The Leather Archives & Museum in Rogers Park has dedicated itself to the preservation of leather, kink, and fetish lifestyles since Chuck Renslow founded it in 1991 to house the artworks of his late partner. Today, the collection contains erotic art, historical sadomasochism devices, and papers and records from notable activists, artists, organizations, and much more. The library is available for research purposes.
Leather Archives & Museum, 6418 N Greenview Ave, Chicago, IL, USA, +1 773 761 9200
Talks at the Seminary Co-op
One of the city’s best bookstores on the campus of the University of Chicago, the Seminary Co-op hosts regular talks, readings and events at its locations on S. Woodlawn Avenue and 57th Street, featuring the best and brightest writers and academics from across the globe. Among the store’s 50,000 members is President Obama, who would shop there frequently with his wife and children before he became president.
Seminary Co-op, 5751 S Woodlawn Ave, Chicago, IL, USA, +1 773 752 4381
Woolly Mammoth Antiques and Oddities
Looking for a unique or weird present that’s probably related to death or just an unusual shopping experience? Andersonville’s Woolly Mammoth Antiques and Oddities specializes in vintage and antique taxidermy and medical paraphernalia among its large range of miscellaneous curiosities. Owners Adam and Skye Rust had the idea for the store after inheriting a set of teeth, and told Time Out Chicago: “We stock these things for a selfish reason: to make ourselves more comfortable with dying.”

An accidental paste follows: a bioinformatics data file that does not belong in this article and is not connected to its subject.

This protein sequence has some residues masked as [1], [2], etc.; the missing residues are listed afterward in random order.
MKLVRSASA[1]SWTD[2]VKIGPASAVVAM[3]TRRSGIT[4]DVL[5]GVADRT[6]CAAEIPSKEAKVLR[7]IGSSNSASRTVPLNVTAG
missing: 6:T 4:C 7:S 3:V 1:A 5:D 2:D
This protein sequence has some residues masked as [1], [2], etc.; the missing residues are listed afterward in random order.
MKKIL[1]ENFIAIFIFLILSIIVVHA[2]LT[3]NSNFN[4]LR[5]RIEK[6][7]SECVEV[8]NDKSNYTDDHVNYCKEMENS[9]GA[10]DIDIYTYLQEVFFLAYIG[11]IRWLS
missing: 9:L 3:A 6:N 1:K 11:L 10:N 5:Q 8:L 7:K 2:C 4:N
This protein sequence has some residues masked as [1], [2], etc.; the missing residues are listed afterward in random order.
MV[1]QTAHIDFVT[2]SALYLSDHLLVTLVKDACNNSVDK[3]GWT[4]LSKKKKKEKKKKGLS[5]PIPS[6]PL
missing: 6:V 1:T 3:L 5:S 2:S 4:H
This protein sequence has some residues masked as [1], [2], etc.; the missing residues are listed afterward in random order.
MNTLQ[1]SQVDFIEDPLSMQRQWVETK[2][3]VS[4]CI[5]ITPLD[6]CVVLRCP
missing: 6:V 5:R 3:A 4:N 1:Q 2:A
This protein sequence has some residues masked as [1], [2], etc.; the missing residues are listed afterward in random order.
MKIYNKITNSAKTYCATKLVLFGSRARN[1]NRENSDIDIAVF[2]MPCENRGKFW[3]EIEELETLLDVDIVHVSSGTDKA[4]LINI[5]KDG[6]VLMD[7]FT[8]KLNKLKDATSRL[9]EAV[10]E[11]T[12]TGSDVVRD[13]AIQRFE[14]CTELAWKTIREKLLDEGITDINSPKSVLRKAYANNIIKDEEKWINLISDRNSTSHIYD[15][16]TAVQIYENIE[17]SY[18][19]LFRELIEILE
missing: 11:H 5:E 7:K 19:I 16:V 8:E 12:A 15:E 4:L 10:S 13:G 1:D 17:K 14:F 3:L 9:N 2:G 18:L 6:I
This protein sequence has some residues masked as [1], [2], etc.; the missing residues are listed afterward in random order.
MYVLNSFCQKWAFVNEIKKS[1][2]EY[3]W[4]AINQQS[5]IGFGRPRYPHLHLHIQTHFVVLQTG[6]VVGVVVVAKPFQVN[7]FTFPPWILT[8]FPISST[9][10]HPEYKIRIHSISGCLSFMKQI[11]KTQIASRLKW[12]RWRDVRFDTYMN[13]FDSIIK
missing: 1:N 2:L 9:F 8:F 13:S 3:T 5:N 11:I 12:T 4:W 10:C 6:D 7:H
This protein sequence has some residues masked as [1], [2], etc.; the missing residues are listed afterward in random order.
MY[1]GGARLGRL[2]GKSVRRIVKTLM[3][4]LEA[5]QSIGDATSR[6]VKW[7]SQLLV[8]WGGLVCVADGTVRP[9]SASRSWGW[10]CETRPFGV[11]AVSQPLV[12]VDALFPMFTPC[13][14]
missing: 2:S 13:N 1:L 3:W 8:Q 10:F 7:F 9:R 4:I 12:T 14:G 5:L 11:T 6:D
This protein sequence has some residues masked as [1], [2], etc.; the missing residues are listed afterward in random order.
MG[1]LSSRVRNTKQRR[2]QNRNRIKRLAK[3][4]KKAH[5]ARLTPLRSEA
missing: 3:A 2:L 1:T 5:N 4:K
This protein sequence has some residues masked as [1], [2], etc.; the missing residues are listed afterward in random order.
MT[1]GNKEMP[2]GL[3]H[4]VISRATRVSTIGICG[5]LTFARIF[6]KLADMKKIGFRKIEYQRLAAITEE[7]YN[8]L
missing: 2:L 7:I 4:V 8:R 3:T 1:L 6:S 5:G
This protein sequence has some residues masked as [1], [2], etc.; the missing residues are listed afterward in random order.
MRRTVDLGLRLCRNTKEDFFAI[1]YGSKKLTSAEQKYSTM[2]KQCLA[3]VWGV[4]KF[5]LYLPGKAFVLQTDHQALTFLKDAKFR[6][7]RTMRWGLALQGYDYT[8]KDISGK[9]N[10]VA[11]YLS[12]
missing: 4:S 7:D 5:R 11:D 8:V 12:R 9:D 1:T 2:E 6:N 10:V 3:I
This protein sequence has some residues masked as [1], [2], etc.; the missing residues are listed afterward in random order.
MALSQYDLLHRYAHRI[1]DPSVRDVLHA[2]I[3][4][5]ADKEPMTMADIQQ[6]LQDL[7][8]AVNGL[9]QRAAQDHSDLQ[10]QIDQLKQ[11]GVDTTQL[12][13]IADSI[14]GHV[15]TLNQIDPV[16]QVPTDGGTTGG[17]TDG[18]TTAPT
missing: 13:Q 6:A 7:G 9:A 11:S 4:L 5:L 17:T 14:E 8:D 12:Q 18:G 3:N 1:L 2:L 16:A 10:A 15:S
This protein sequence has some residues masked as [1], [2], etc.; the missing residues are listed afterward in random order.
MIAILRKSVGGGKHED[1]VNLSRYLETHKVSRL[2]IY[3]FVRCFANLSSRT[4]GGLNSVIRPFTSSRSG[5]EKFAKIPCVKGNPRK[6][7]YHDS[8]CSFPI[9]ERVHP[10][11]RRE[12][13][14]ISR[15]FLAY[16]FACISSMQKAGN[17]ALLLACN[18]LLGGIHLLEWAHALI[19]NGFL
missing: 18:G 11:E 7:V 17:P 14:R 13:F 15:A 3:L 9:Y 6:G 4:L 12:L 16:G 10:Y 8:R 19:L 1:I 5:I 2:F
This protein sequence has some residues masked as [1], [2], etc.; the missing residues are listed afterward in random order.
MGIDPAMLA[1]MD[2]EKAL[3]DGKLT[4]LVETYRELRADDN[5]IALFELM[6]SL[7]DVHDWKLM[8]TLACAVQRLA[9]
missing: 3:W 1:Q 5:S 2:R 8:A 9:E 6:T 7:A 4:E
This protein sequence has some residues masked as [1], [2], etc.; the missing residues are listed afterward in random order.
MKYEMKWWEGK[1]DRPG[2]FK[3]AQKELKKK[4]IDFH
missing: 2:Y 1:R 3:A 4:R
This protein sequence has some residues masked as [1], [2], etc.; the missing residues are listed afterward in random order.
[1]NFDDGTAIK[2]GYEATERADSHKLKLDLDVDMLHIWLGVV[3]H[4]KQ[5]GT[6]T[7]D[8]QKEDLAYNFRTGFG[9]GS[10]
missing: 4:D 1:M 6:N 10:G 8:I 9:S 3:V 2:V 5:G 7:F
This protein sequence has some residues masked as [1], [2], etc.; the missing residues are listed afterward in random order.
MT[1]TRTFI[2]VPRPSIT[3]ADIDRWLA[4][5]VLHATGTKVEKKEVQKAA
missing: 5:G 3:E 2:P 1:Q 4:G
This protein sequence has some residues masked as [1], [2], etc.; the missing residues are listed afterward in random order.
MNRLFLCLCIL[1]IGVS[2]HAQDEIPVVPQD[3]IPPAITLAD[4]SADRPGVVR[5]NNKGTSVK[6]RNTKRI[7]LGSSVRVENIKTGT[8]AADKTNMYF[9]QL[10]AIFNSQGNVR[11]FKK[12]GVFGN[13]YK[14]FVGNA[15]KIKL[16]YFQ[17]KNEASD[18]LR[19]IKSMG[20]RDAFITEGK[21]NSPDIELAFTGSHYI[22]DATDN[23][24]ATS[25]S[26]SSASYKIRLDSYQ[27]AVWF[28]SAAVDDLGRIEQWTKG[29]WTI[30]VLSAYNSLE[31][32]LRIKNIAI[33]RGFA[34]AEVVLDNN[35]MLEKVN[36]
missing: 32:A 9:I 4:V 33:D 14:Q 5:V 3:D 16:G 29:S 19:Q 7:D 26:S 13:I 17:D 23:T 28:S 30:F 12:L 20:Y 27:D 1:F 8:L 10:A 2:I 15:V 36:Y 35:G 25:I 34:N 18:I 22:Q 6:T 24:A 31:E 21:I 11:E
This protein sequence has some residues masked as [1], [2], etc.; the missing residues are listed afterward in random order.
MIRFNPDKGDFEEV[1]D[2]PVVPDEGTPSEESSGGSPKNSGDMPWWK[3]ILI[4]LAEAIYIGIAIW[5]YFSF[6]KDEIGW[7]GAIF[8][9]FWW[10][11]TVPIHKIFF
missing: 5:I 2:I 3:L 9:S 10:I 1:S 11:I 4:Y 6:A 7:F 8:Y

The Wieners Circle
Ever since the early ‘90s when owner Larry Gold reprimanded an unattentive customer with some choice language, the late-night drunk crowd from nearby Lake View and Lincoln Park have flocked to this hot dog stand to trade barbs with the famously sassy and surly staff. Not for everyone, the comments are often personal, and the mood can quickly move from playful to aggressive. Even the elite can’t escape the sass—2016 saw the launch of a three-inch hot dog called the “Trump footlong.”
The Wieners Circle, 2622 N Clark St, Chicago, IL, USA, +1 773 477 7444
Busy Beaver Button Museum
Alongside a shop making and selling custom buttons for over 20 years, the Busy Beaver Button Co. also has one of the world’s only museums dedicated to the history of pinback buttons. The collection has examples from throughout the 20th century, dating back to when pinback buttons were patented in 1896, covering political campaigns, causes, advertising, sports, music, and humor. Be sure to donate any old buttons you may have.
Busy Beaver Button Museum, 3407 W Armitage Ave, Chicago, IL, USA, +1 773 645 3359
Get on your bike
Tired of the city as a whole? Grab your bike, or rent one from a Divvy station, and head out into the suburbs where there are many great cycling trails to find. The Lakefront Trail is pretty touristy but leads to quieter areas like the North Sheridan Road, while the north branch of the Chicago River and the Des Plaines River to the south see quiet green areas with many miles of trails.